The eighth track, Unwelcome Surprise, slashes with a series of rough guitar licks. Then the bassist joins in with a heavy one-two punch and the lead guitarist picks out an artistic melody. The guitarists switch to coarse thrashing, fortified with heavy bass plucking. The tempo picks up a few notches and the vocalist sings with a frantic fury. “Win the big prize and die the next day, no one will say where it goes.” “Spend life savings on a brand new car, watch it crumple being towed.” The velocity increases further, with melodic thrashing at an abrasive intertwining. Michael Spencer is a very skilled and conspicuous bassist. His dynamic power chords often reinforce the guitar work by digging down deep and forcing out the higher notes. Sometimes he chugs along with the percussion, at other times he surprises us with outbursts of catchy rhythms.

The new drummer, Ken Mary, started his career as far back as nineteen eighty four. To his credit he has performed on six albums with Impellitteri, five albums with Chastain, three albums with Fifth Angel, three albums with House Of Lords and two albums with TKO. The drum playing is as fast as the guitars, but never flashier than they are. There are snare drum flare ups, steady beats, stutter beats and shuffling patterns. The final offering, The End, shreds away with delicate high notes completed with powerful riffs. The tempo is very fast and the drummer pounds with occasional cross over beats. Eric sings his lines with vigorous enthusiasm. “I have seen the future as clear as the shit in the sky.” “I have seen the four eyed monster hissing poison till it dies.” The shredding melody plays forward and then curiously alternates backward at a quick tempo. Then halfway in it slows down a couple of notches, with a dramatic interlude. “I can see the end is taking over.” “And it always brings me down.” Then the awesome shredding comes back at an even faster tempo, with incredible guitar solos.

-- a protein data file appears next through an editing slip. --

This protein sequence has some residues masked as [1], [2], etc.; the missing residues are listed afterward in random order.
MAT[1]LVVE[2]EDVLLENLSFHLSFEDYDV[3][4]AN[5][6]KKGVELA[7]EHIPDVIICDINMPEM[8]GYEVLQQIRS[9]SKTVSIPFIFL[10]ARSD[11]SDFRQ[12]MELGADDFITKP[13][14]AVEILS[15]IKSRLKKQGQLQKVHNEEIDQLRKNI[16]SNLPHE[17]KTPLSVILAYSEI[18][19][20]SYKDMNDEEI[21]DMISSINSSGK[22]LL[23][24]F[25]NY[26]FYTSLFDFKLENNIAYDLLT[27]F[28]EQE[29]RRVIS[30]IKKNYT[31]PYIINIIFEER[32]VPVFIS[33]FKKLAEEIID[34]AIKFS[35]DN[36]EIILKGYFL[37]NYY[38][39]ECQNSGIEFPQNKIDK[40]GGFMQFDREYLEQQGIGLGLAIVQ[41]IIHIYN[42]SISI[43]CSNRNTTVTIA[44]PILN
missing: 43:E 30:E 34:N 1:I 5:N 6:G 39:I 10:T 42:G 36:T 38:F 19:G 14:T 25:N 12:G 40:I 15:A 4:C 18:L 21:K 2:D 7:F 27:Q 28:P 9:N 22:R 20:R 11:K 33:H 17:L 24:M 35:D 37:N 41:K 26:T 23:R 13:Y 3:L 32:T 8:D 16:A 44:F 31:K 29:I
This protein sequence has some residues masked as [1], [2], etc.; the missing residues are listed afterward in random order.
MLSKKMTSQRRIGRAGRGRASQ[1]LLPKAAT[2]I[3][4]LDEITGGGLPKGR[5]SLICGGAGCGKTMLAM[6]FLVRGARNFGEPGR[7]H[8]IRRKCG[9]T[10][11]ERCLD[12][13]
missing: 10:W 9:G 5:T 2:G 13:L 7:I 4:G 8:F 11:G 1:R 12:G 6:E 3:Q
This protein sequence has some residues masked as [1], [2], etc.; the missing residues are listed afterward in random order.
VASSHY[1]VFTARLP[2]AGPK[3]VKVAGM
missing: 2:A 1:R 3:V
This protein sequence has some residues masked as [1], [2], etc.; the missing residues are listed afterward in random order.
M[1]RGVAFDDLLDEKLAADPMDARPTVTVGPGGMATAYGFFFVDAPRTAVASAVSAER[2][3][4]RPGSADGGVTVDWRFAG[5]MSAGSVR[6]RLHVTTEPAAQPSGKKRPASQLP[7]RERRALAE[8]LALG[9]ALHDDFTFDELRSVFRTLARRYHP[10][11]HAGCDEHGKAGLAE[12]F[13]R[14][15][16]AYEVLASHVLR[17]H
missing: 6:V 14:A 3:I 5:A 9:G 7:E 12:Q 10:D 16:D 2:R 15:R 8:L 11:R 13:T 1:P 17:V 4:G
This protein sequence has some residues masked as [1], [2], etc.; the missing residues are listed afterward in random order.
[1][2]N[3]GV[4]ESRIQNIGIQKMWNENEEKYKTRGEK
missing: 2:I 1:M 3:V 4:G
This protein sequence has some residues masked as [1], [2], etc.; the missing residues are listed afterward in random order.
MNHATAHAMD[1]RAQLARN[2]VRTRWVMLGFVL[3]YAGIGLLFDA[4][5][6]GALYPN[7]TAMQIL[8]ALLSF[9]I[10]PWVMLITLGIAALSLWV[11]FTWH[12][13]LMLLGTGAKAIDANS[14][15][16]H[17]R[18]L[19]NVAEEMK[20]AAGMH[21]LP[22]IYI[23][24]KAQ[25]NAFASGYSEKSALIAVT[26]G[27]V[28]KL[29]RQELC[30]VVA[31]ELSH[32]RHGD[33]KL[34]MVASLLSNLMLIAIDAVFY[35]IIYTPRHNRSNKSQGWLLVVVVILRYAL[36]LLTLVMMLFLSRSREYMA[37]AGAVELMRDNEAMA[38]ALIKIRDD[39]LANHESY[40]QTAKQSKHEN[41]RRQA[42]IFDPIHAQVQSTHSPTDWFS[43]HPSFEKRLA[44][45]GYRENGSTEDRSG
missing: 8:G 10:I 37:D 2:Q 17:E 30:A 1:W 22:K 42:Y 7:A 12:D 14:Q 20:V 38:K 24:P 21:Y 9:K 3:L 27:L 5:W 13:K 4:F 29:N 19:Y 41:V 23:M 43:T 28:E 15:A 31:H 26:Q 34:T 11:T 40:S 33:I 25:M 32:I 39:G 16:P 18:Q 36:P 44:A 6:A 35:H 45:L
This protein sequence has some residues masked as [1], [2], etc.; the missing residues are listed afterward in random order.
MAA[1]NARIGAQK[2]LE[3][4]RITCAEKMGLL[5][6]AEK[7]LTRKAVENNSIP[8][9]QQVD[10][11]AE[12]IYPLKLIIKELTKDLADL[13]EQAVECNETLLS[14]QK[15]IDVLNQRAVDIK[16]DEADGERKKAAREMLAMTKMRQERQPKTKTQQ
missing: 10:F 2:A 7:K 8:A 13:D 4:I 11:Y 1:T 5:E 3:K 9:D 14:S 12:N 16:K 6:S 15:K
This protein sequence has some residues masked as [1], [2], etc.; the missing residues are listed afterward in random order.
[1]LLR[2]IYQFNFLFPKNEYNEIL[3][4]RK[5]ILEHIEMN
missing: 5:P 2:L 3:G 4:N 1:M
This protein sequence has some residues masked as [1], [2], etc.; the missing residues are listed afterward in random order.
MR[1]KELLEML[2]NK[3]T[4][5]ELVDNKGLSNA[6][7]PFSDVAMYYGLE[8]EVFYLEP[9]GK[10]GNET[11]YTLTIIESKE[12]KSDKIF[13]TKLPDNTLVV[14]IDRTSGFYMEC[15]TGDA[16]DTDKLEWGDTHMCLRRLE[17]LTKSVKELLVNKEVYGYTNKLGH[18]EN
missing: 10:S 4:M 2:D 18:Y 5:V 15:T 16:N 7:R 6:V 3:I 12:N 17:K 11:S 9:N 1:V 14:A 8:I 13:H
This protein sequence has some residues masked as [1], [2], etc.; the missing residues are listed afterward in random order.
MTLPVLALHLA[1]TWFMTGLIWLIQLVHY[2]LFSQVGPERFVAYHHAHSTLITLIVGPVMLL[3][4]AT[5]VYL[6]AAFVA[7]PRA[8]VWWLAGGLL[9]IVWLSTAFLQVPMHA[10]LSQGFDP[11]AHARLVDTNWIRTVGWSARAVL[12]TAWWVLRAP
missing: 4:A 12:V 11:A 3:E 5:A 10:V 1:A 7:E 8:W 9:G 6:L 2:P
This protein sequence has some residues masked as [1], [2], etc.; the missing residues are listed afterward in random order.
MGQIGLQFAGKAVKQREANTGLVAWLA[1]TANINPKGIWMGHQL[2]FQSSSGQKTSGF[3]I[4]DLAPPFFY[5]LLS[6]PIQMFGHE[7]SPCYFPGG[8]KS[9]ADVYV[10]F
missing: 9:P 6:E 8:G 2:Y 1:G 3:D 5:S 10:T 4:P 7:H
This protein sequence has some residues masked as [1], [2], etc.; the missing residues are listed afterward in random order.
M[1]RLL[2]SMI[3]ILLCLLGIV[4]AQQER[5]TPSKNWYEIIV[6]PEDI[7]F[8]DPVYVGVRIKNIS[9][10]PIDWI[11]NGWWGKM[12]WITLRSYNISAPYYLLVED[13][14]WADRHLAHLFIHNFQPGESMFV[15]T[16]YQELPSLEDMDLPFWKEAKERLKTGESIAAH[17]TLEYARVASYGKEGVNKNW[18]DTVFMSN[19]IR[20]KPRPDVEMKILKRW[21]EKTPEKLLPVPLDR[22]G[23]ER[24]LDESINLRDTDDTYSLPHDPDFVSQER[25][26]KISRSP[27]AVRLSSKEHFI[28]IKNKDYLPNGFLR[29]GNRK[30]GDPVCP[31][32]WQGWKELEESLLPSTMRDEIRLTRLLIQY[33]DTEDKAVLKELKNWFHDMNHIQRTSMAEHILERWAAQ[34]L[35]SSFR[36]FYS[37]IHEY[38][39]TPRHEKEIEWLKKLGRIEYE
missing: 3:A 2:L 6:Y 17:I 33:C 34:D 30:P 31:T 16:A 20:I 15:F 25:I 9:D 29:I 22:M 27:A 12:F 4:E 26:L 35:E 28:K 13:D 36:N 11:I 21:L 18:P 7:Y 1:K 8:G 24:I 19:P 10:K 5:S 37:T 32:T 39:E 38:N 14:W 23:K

The End of Chaos rocks out at a fast pace from the first song to the last track. And the tempo gradually accelerates as the album progresses. The compositions are often multidimensional and they make the most of their three stringed performers. It is more of a melodic album, with a lot of high note shredding and less thrashing rhythms. There are some dazzling textures like early Helloween, some Mideast textures like Melechesh and some heavy metal textures similar to Iron Maiden. Towards the end of the album, the atmospheres become more mysterious. The lyrics seem to relate to surviving the adversities of this ever changing world. In the booklet, Eric, thanked the band for their song writing. They obviously have some superb composers. But a few of these tracks do have some similar structures. Ken Mary is a very good drummer, but Jason Bittner performed a couple of notches better than he did on this album. The End of Chaos is a lot better than Ugly Noise was. Because that album wasn’t as consistent with headbanging and had too many dramatic filler tracks. Their previous album, Flotsam and Jetsam, was a little bit better than The End of Chaos. The compositions were more brutal and in your face. This is still one of their better works and it looks like the band has found the right chemistry.